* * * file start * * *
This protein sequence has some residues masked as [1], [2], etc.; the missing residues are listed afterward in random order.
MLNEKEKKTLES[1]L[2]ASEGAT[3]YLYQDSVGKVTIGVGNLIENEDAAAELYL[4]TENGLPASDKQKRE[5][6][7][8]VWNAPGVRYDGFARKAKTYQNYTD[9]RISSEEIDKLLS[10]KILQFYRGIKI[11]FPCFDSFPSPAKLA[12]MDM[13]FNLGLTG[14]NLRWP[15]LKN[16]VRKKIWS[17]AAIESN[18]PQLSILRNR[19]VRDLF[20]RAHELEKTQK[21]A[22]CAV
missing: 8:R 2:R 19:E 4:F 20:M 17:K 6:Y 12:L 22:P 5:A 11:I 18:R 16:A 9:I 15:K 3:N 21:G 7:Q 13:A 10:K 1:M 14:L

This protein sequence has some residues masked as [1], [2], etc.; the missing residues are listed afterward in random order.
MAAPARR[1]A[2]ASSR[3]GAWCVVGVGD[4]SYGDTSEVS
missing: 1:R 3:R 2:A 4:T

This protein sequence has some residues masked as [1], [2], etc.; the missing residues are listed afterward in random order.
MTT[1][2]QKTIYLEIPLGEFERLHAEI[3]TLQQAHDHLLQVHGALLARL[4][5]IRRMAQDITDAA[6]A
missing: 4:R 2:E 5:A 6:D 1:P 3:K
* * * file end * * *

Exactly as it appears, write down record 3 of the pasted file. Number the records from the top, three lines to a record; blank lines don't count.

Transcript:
This protein sequence has some residues masked as [1], [2], etc.; the missing residues are listed afterward in random order.
MTT[1][2]QKTIYLEIPLGEFERLHAEI[3]TLQQAHDHLLQVHGALLARL[4][5]IRRMAQDITDAA[6]A
missing: 4:R 2:E 5:A 6:D 1:P 3:K